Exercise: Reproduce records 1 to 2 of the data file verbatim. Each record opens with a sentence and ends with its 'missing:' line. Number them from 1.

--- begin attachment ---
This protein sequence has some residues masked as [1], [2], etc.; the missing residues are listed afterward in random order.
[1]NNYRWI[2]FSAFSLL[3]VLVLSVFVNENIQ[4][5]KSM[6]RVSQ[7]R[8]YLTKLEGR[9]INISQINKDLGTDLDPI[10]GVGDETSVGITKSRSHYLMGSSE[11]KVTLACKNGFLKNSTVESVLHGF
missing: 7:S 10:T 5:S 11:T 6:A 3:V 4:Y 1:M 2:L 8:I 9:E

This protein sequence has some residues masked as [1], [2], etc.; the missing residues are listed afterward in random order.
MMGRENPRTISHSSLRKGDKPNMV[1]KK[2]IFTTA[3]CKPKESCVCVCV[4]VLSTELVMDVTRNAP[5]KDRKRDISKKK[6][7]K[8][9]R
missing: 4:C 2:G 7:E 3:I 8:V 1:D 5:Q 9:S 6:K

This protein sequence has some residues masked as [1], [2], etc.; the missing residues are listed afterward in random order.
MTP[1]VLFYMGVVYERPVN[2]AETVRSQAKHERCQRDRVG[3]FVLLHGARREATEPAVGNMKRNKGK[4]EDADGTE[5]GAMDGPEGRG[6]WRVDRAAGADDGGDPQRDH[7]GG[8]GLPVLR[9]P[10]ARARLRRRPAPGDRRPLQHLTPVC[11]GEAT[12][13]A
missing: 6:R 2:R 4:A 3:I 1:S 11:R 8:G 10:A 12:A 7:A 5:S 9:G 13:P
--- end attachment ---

This protein sequence has some residues masked as [1], [2], etc.; the missing residues are listed afterward in random order.
[1]NNYRWI[2]FSAFSLL[3]VLVLSVFVNENIQ[4][5]KSM[6]RVSQ[7]R[8]YLTKLEGR[9]INISQINKDLGTDLDPI[10]GVGDETSVGITKSRSHYLMGSSE[11]KVTLACKNGFLKNSTVESVLHGF
missing: 7:S 10:T 5:S 11:T 6:A 3:V 4:Y 1:M 2:L 8:I 9:E

This protein sequence has some residues masked as [1], [2], etc.; the missing residues are listed afterward in random order.
MMGRENPRTISHSSLRKGDKPNMV[1]KK[2]IFTTA[3]CKPKESCVCVCV[4]VLSTELVMDVTRNAP[5]KDRKRDISKKK[6][7]K[8][9]R
missing: 4:C 2:G 7:E 3:I 8:V 1:D 5:Q 9:S 6:K